Bureaucracy Warning Sign

Washington Post Enabling BBG Dysfunction With A Dysfunctional Message

Broadcasting Board of Governors: Information War Lost

By The Federalist

Surprising to some and perhaps less so to others, the Washington Post editorial board has served up a prime example of pedestrian “journalism” in its December 9, 2016 editorial regarding the Broadcasting Board of Governors (BBG):

READ: A big change to U.S. broadcasting is coming — and it’s one Putin might admire, The Washington Post, “The Post’s View,” December 9, 2016.


The Washington Post piece starts off well enough by acknowledging the failings of the BBG in comparison with other media outlets with an international reach.

But then it goes wildly careening off the rails with charges of “radical change” and a “system” that would be admired by Vladimir Putin and others. It also engages in a favorite advocacy tactic of hysteria over the impact of what might be the result of reform legislation that was included in the most recent National Defense Authorization Act (NDAA).

In so many words, the editorial is a factual debris field:

National Defense Authorization Act

The Post alleges that the language included in NDAA was inserted by “House Republican leaders.” The reality is quite different. For a number of years, legislation has been proposed to reform or reorganize the BBG. The legislation has originated in the House Foreign Affairs Committee (HFAC) chaired by Edward Royce (R-CA) with Rep. Eliot Engel (D-NY) as Ranking Member and co-sponsor of the original BBG reform bill. Left out of the editorial is the fact that the legislation enjoyed bipartisan support. That’s right: Republicans and Democrats sponsoring the legislation and moving it through the legislative process. The editorial also doesn’t mention that the resulting legislation is the result of reconciling both House and Senate versions of the NDAA. In short, it’s been a long road, with a lot of effort and a triumph in bipartisan cooperation: common recognition of a problem needing adult supervision and corrective action.

And the Post should be mindful of the fact that the BBG Board members and key executives used a previous NDAA to work through legislation changing provisions of the Smith-Mundt Act regarding agency programs accessible within the United States by the American people. That was a far more dangerous change as clearly confirmed by biased, one-sided Voice of America (VOA) reporting during the 2016 election campaign under the current BBG Board and current management. Many VOA reports, described by critics as one-sided hit pieces against Bernie Sanders, Donald Trump, and even one video with a smear against Senate Democratic leader Sen. Harry Reid (D-NV) who was not even running for re-election, were available on VOA social media pages to American voters in English and in foreign languages used by VOA. Somehow, the Post and the BBG Board the Post‘s editorial defends failed to notice these outrageous violations of the VOA Charter, which has been U.S. law since 1976.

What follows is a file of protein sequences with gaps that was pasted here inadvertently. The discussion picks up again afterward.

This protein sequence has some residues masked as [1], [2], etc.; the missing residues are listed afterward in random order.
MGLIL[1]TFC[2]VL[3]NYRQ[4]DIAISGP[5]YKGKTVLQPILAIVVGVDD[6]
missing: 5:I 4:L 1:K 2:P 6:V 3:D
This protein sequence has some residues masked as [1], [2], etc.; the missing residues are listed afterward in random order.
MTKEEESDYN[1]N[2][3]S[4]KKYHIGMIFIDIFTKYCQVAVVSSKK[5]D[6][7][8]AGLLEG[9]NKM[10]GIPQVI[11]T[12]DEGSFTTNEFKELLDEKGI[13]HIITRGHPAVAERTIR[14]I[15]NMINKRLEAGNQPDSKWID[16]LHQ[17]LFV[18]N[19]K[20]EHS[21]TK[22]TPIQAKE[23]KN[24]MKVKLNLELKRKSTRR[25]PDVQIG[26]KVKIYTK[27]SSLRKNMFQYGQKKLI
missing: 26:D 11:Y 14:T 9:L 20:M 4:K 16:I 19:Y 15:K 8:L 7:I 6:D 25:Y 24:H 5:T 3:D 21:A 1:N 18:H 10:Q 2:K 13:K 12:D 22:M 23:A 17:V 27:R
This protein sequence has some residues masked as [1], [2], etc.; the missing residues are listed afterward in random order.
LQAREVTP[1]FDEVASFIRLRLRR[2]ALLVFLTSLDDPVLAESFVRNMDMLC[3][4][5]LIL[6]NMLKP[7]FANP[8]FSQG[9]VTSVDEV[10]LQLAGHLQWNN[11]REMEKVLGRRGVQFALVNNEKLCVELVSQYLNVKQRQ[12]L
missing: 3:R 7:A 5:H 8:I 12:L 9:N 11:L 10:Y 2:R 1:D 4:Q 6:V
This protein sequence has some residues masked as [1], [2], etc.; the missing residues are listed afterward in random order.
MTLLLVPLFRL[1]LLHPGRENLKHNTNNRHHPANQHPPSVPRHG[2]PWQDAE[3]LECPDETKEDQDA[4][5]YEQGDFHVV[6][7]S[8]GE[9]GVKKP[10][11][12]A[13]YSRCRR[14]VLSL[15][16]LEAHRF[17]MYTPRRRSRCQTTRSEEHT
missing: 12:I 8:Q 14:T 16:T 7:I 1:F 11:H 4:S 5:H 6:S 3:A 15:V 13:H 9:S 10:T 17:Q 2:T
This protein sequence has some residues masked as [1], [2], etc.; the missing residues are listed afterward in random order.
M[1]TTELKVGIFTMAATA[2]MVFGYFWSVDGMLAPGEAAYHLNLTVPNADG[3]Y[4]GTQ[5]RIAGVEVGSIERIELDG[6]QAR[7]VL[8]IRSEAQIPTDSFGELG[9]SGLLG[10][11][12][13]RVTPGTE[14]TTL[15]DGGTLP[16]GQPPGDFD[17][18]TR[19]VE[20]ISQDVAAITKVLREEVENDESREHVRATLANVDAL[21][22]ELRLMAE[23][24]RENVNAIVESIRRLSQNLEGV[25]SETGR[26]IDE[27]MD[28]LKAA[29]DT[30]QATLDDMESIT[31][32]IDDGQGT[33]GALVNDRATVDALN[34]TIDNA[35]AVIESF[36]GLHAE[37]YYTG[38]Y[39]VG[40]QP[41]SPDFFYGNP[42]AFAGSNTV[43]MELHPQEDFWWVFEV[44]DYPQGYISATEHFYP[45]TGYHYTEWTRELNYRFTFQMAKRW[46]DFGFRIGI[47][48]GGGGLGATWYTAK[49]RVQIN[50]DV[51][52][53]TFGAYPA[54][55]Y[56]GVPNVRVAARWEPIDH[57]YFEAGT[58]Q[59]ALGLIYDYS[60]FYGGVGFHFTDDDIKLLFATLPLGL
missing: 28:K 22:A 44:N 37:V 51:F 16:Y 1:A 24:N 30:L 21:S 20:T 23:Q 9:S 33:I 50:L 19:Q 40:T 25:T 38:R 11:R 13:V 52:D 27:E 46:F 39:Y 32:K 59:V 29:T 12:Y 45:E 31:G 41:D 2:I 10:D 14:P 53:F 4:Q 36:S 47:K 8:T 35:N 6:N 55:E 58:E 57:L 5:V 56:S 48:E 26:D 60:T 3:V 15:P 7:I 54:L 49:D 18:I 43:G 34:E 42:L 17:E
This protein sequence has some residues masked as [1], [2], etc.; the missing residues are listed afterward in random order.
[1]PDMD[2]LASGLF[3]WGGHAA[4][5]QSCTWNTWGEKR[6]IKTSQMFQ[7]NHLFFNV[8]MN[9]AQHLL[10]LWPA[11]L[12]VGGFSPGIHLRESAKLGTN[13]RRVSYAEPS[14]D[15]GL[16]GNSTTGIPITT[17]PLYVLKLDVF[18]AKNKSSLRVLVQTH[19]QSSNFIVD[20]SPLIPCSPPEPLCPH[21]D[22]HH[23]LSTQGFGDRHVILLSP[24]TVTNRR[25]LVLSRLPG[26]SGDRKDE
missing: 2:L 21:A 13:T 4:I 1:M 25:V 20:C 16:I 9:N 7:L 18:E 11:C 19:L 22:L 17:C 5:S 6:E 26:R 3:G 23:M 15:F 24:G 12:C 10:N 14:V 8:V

Favorite Bogeymen

In an attempt to rationalize its argument, the Post reaches into its journalistic bag of tricks and comes up with a “two-fer:” Vladimir Putin and president-elect Donald Trump: lumping them together as purveyors of propaganda. The Post has it right on Putin. No doubt there. But the problem for the Post – and US Government officials as well – is that he has been so good at it.

But from there, the Post “goes for the gold” insinuating,

“With a confirming vote by the GOP-controlled Senate, President-elect Trump will be able to install the editor of Breitbart News or another propagandist of his choice to direct how the United States is presented to the world by VOA (the Voice of America), or how Russia is covered by RL (Radio Liberty). If Congress’s intention was for U.S. broadcasting to rival the Kremlin’s, it may get its wish.”


That gets an award for pure hysteria of the kind perhaps associated with the political Left in the US. This does not mean that other kind of hysteria is not found among media outlets and blogs associated with the political Right, but they together with most US media have largely ignored the Broadcasting Board of Governors because long ago it has become irrelevant. Even President Obama has ignored it in recent years.

We have no knowledge of the thinking of Mr. Trump’s views on US Government international broadcasting, and neither does the Post. However, he and his advisers should familiarize themselves with the following characteristics of this agency: